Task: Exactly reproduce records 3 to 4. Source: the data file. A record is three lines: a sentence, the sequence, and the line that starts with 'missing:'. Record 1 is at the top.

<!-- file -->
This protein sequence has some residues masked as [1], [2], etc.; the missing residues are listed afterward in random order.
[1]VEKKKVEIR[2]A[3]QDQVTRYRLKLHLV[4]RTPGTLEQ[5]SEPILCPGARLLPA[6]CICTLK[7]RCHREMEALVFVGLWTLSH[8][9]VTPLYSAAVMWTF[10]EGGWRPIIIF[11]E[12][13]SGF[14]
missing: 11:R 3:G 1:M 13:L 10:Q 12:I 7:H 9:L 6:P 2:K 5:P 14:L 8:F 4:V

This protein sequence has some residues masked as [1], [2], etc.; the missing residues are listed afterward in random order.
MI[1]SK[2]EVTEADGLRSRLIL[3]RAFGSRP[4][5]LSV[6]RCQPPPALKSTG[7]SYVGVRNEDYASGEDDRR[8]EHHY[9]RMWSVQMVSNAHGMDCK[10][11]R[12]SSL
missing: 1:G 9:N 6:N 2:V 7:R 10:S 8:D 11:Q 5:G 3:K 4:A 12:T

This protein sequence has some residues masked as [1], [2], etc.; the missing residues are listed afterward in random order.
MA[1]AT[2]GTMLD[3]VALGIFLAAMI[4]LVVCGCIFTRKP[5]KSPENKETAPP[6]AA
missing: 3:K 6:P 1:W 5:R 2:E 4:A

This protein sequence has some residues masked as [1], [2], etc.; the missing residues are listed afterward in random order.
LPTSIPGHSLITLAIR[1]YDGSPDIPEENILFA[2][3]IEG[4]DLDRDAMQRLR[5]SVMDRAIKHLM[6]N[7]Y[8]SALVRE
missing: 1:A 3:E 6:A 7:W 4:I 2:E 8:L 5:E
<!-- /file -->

This protein sequence has some residues masked as [1], [2], etc.; the missing residues are listed afterward in random order.
MA[1]AT[2]GTMLD[3]VALGIFLAAMI[4]LVVCGCIFTRKP[5]KSPENKETAPP[6]AA
missing: 3:K 6:P 1:W 5:R 2:E 4:A

This protein sequence has some residues masked as [1], [2], etc.; the missing residues are listed afterward in random order.
LPTSIPGHSLITLAIR[1]YDGSPDIPEENILFA[2][3]IEG[4]DLDRDAMQRLR[5]SVMDRAIKHLM[6]N[7]Y[8]SALVRE
missing: 1:A 3:E 6:A 7:W 4:I 2:E 8:L 5:E